SPECT Instrumentation and Radionuclides

Jeremy Uang
February 20, 2016

Submitted as coursework for PH241, Stanford University, Winter 2016

Radionuclide Imaging Modalities: PET and SPECT

Fig. 1: Siemens SPECT scanner that has two gamma cameras. (Source: Wikimedia Commons )

Radionuclide imaging techniques like single-photon emission computed tomography (SPECT) and positron emission computed tomography utilize radioisotope decay to visualize specific internal processes and particular tissue types by localizing the site of each decay event using tomographic reconstruction. SPECT is a radionuclide imaging method that measures &gamkma;-ray emissions from radioisotopes within a patient. In contrast, PET measures the annihilation photons generated when a positron emitted by the decay of a radioisotope interacts with an atomic electron in an annihilation event. [1]

PET has superior spatial resolution because two collinear photons are generated with each annihilation event whereas in SPECT, only a single γ-ray photon is generated for each nuclear de-excitation event. When localizing the site of each positron decay event in PET, electronic collimation is applied where a tomographic line of response is drawn between the detector element pairs. Because only a single γ-ray photon is generated for each nuclear de-excitation event, the photons have to be physically collimated. However there is a large disparity in cost: SPECT gamma cameras tends to cost far less than PET scanners. [2] Furthermore, SPECT is capable of multi-radioisotope resolution because the energy of the γ-ray photon generated in the de-excitation event depends on the radioisotope used. In PET, the annihilation photons generated by the interactions between positrons and electrons is always 511 keV so it cannot distinguish signal from multiple radiotracer species. [3] Consequently, SPECT is still a widely used imaging modality even with all of PET's advantages.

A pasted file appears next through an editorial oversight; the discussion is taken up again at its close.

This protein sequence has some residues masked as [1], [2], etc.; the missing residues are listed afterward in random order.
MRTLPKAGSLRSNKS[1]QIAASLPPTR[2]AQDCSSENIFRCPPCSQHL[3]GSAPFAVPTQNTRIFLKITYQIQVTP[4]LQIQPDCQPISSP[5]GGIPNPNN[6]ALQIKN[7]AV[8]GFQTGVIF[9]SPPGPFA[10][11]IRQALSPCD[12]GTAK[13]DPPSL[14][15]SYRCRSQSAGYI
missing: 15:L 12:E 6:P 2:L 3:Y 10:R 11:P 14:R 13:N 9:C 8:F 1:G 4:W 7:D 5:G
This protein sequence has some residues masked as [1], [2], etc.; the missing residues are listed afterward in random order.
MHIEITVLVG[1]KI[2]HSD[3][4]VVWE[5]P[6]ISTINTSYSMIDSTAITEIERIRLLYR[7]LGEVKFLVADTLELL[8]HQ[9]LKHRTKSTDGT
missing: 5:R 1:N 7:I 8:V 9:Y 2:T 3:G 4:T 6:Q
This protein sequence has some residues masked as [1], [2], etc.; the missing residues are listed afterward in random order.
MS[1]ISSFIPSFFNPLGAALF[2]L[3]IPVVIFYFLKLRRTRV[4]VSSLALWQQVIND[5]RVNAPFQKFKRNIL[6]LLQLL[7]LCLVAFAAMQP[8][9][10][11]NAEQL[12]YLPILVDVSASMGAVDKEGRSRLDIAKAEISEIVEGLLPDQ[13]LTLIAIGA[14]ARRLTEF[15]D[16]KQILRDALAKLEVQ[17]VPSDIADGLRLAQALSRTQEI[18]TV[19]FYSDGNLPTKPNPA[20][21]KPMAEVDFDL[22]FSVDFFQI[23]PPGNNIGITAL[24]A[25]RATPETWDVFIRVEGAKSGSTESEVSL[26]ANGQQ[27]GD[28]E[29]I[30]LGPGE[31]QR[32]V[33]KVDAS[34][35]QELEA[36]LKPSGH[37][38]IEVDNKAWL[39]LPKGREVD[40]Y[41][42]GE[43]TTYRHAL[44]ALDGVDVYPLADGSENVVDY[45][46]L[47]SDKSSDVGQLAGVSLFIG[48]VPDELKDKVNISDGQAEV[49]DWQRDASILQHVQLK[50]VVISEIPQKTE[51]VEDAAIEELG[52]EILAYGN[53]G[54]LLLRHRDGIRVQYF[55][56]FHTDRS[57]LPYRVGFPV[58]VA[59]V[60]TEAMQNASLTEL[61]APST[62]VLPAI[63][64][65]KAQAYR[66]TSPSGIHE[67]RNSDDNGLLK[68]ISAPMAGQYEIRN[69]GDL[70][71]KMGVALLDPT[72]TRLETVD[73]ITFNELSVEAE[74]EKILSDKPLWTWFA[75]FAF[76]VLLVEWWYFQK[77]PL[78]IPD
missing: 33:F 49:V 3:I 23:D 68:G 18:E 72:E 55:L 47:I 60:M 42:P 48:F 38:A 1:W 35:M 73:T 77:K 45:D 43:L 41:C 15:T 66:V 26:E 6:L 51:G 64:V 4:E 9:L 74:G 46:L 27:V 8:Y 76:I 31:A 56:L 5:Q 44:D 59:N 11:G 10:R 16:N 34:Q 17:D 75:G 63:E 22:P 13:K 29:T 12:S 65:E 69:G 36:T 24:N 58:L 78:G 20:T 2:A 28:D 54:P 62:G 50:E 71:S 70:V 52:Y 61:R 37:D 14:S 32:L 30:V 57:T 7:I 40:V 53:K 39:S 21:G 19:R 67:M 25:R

SPECT Instrumentation

A radiotracer containing a γ-ray emitting radioisotope such as Tc-99, I-123, and In-111 is injected into a patient's bloodstream. A nuclear de-excitation event occurs where the short-lived excited nucleus decays into a more stable form and releases a γ-ray photon. These individual photons traverse the patient's tissues and interact with the electrons and nuclei of atoms in the tissue through Compton scattering or photoelectric absorption. Compton scattering is the inelastic scattering of the photon where it is deflected from its original direction and transfers some of its energy to a scattered electron. Photoelectric absorption occurs when an atom absorbs the γ-ray photon, and the energy results in the emission of a photoelectron from one of the inner atomic shells. [1] Both effects lead to attenuation of signal and require corrections in order to maintain image resolution.